Our new favorite blogger, Goldstein!, is back in action with a follow-up cleverly titled "Follow-up," and subtitled, "semiotics, intention, and reading 'Scott Thomas'." Goldstein! has the charming quirk of presuming that "leftists," by which he means those who disagree with him, spent their formative years sucking mango lassis around a campfire while the sultry, Anglo-Indian voice of Gayatri Spivak entranced them with readings of her translations of Derrida. I for one am willing to aver that the majority of the anti-this-war Donkle contingent on the internet neither knows nor cares two damns and a shit about textual indeterminacy, moments of signification, or, ahem, "the 'death of the author' [as] a hermeneutic construct." I suspect that most folks who read such turgid, undergraduate nonsense wonder in their own words what Groucho Marx once wondered: Can you sleep on your stomach with such big buttons on your pajamas?
In interpretive situations, the appeal is always to the author’s intent, because it is intent that governs meaning. But the intent--and the meaning--is fixed at the moment the signifiers are signified. It is the author at that moment that we are interested in when we are trying to determine what a text means, from the perpective of interpreting it.This, of course, is precisely the sort of dense-but-facile cant that gave post-structuralism a bad name and helped give lit-crit a reputation as a joke from which it's only very slowly recovering. Beneath all its pompous jargon beats a jealous yearning for critic to usurp both author and reader. All the high-flown yammer about indterminacy boils down to bathetic efforts to justify the critical enterprise as necessary to mediate "indeterminate texts." You may be familiar with them in their common names: articles, stories, poems, books.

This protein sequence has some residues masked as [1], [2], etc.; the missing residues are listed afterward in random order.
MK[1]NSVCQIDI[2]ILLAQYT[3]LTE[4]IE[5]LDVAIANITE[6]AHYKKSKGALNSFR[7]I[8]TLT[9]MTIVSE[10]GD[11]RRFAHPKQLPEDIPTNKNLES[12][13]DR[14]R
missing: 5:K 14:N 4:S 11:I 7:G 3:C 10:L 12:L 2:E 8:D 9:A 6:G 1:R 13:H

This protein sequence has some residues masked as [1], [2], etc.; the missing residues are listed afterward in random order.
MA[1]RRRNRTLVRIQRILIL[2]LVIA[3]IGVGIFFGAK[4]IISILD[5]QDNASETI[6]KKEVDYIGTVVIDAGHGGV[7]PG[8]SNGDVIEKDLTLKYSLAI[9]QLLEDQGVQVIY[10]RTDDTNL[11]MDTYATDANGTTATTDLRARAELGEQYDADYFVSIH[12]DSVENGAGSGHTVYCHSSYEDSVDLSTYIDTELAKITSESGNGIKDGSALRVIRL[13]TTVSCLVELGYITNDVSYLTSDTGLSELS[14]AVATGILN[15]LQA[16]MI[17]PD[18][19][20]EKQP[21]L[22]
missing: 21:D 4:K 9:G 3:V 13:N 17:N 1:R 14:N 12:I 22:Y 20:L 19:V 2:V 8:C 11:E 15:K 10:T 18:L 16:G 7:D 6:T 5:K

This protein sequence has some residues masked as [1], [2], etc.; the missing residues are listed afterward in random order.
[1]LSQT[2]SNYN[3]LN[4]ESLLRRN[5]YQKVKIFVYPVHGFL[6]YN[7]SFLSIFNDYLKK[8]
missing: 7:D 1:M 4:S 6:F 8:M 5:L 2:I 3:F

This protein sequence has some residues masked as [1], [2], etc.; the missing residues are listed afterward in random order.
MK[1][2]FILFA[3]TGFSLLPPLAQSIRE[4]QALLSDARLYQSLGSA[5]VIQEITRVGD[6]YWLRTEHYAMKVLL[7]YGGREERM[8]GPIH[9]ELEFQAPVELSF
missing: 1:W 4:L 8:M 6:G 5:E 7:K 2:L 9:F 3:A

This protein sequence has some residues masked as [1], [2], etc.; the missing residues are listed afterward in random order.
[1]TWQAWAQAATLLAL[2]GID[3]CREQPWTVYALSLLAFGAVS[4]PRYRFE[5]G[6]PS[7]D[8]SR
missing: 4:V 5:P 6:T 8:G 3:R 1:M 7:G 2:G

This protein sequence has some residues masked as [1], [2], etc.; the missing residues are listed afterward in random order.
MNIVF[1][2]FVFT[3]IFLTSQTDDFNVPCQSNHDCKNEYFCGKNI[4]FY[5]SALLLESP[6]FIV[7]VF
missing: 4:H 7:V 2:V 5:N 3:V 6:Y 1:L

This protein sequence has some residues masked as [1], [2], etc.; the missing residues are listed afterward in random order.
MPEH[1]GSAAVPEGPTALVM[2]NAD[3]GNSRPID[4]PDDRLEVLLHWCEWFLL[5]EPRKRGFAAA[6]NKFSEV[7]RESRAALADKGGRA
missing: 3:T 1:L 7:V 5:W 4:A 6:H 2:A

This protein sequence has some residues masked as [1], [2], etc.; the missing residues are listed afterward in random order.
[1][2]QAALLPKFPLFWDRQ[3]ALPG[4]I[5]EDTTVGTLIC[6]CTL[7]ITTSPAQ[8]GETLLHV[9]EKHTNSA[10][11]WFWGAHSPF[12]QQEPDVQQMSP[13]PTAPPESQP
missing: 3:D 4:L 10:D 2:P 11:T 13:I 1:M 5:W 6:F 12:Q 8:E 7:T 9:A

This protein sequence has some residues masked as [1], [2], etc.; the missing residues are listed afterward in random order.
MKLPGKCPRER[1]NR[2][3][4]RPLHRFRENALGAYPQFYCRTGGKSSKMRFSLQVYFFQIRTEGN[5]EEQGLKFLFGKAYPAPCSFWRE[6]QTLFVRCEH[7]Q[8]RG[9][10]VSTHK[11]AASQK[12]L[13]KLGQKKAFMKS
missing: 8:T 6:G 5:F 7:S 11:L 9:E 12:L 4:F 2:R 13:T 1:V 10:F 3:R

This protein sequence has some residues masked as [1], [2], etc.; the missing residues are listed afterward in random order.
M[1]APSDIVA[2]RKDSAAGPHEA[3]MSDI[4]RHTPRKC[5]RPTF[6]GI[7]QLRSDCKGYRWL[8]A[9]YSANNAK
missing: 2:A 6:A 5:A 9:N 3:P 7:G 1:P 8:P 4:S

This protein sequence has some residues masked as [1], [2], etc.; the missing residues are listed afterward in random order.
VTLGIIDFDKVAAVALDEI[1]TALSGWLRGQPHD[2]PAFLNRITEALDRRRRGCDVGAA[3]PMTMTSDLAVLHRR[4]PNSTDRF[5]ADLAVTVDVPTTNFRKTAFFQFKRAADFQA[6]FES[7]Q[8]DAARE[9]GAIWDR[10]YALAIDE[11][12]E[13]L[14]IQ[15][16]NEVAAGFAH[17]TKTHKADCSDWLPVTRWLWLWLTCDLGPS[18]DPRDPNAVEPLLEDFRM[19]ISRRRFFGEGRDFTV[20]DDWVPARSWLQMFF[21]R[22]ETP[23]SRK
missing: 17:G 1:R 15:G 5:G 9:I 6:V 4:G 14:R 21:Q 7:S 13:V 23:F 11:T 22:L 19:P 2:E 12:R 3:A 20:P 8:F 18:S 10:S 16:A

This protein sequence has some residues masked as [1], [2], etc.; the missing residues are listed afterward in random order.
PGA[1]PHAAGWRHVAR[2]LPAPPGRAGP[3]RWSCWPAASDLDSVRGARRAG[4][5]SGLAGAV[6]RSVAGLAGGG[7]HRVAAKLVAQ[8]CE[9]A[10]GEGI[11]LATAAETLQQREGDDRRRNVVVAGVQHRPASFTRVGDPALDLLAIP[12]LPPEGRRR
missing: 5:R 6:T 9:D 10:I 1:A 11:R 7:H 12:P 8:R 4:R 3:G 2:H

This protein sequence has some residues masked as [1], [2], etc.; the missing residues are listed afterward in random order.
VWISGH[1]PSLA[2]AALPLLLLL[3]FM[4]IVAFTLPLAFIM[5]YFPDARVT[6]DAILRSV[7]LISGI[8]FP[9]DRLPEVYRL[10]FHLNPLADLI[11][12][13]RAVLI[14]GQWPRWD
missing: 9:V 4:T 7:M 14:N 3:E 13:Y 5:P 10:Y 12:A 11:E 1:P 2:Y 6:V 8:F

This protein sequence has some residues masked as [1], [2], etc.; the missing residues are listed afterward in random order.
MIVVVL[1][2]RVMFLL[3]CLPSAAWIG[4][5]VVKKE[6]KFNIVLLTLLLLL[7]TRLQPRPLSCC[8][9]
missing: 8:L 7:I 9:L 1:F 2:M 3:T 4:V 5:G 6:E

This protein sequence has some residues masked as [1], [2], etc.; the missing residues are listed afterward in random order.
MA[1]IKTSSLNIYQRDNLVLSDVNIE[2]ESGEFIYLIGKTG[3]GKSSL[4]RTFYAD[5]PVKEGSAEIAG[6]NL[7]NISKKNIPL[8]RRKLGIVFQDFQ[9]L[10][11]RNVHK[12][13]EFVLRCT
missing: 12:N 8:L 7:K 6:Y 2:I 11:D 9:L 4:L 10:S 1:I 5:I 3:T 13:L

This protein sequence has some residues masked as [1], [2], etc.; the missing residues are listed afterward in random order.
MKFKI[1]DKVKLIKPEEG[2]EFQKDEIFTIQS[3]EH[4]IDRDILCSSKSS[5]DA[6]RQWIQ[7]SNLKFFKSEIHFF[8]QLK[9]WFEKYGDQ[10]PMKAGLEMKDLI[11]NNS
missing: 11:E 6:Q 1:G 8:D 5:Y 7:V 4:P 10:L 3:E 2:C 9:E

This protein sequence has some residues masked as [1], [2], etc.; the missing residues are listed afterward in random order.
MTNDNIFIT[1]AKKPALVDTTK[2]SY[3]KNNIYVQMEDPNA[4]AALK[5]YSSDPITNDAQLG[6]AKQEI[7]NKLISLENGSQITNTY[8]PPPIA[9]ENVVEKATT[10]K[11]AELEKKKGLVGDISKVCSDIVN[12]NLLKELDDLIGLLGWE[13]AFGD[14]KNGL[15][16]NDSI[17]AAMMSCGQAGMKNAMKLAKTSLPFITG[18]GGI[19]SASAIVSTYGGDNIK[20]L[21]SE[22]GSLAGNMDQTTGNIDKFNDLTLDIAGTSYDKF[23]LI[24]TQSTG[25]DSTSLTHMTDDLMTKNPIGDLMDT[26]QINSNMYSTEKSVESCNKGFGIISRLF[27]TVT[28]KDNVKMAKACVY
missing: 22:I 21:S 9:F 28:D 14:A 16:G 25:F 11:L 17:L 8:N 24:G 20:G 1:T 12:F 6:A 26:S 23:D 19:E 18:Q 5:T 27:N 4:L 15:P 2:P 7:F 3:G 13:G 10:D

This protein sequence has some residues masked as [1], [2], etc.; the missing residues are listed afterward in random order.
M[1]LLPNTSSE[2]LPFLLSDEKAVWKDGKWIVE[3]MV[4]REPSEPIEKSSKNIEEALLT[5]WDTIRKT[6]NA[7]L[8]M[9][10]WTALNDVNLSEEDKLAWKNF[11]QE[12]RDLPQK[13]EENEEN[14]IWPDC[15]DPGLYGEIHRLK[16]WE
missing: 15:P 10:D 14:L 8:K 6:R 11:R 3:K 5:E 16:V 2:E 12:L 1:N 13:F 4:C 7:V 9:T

The idea that we as readers might approach our readings with rigor, asking not only "what did the author intend to say" but also "what did the author end up saying" is a valid and valuable one. The idea that we might untether words and sentences entirely and let them mean fuck-all what we want is the professional envy of the world's vast and expanding population of failed writers, lame William Gass impersonators, and wannabes to political-cultural relevance. Those people also deserve jobs, and I begrudge no man his money-making scams and schemes, but really. The idea that authorial intent can be a weilded as a cudgel against an author's credibility but not offered in return as bona fides is nothing but loaded dice. The proper critical response to Scott Thompson is not to yawp about the signfied signifier signifying signification, but simply to point out that his writing is rather derivative and his anectdotes likely exaggerated, but that what he, as a young man, says and feels about war is true. It is horrible, irrational, and drives men occasionally to bravery and often to cowardice and horror. That this simple framework for understanding the soldier's diary entirely escapes Goldstein suggests that he should have spent less attention to Jacques Derrida and more, say, to Stephen Crane and The Red Badge of Courage when it was assinged to him in the seventh grade.